– from Dr. FUN’s video presentation “What Men & Women Want” (a private video unfortunately, or I’d link it)
Dr Watts, Senior Lecturer in Psychology, said: “People down the ages have always tried to capture and pigeonhole love. The evidence suggests, however, that love is historically and culturally variable. There is no one true or definitive account of love, rather there are a limited and interconnected variety of love stories at work in any particular culture. It’s okay for love to differ across relationships and to change its character with the passage of time – it’s equally acceptable for us to change our views of love as we go along.”
– Nottingham Trent University, Love is…
According to the Nottingham study, I have previously believed in the following types of love: Mutual Trust, Recognition and Support; Hedonistic Love; and Love as Ultimate Connection and Profound Feeling.
I’ve mentioned before that I’m taking Dr FUN’s Sex, Love and Romance in the Mass Media course this semester at ASU. She authored one text and edited the other with a collaborator.
I was eager to take this class because I believe that a large problem with relationships today is the attempt to fit some sort of cultural norm, whatever that norm may be. These norms have been sold to us by mass media, and they dictate what people feel a relationship should look like or be.
“Romantic love and mass media share a long association,” says Galician.
She further educates that the word romance itself “dates from 12th century ‘courtly love’ romans (French for ‘stories’), first disseminated to the masses by troubadours — precursors, in a sense, of modern mass media recording artists — and later by the very first mass medium’s early chapbooks and romance novels (Stone, 1988).”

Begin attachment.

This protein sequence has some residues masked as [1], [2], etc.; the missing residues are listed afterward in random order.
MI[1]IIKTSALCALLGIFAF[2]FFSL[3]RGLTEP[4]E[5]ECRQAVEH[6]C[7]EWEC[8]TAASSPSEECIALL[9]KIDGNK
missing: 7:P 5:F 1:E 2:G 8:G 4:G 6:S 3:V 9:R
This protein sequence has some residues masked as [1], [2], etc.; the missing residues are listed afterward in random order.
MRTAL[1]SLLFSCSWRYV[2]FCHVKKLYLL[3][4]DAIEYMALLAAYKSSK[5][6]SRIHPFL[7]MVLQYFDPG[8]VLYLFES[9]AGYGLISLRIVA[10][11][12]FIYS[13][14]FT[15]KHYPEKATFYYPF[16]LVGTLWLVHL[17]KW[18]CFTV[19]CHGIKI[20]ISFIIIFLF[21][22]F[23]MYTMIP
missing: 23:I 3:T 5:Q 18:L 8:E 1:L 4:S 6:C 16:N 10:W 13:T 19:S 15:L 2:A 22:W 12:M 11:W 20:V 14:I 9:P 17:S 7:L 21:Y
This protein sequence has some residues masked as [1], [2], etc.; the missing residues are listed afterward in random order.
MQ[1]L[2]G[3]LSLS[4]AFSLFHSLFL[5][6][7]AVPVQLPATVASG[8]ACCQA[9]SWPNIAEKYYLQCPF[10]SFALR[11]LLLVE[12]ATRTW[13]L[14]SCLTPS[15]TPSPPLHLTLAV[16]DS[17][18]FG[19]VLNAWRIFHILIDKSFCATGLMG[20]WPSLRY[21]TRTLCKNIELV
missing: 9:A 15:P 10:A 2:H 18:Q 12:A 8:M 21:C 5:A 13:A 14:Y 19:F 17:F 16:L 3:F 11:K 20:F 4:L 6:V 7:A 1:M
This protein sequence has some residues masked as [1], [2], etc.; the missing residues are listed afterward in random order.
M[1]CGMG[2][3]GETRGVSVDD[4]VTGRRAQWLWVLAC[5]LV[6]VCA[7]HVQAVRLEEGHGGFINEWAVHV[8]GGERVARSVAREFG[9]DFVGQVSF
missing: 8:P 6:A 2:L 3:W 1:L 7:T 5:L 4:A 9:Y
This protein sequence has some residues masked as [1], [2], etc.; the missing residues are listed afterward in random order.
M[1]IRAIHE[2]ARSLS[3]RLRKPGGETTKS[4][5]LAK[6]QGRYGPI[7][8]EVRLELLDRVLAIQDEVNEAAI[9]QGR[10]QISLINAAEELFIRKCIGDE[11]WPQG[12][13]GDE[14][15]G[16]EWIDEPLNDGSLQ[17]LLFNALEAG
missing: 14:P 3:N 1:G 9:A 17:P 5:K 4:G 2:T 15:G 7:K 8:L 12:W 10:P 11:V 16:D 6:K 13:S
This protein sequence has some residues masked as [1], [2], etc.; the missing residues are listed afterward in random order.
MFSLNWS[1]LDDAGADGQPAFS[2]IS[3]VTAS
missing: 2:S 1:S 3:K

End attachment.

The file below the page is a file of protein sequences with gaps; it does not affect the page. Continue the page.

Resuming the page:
The class itself is set up in ten modules which stretch across our 7.5 week semester. Each module contains multiple sessions which are broken up into an assigned reading, a video presentation and follow up readings and links. There is a ton of information to study and learn, but it is all very interesting and gives me a lot of jump off points for my personal studies.
There is an optional extra credit reflection assignment for each module, and although I plan to complete those for course credit, I would also like to share my learning and thoughts here in a sort of course journal format.
These may come in the form of longer written posts, links, quotes, videos etc, and to make it easier to find them for future reference, they will be listed under the Sex, Love and Romance in the Mass Media topic on the site.
If anything I plan to share here is a part of my assignment response as well, I will wait until I have received my final grade for the assignment before I post them, because I do not want to be accused of plagiarizing myself. I will disclose in the post if the content appeared in my turned in assignment.
Losing an illusion makes you wiser than finding a truth.
— Ludwig Borne, 19th Century German political writer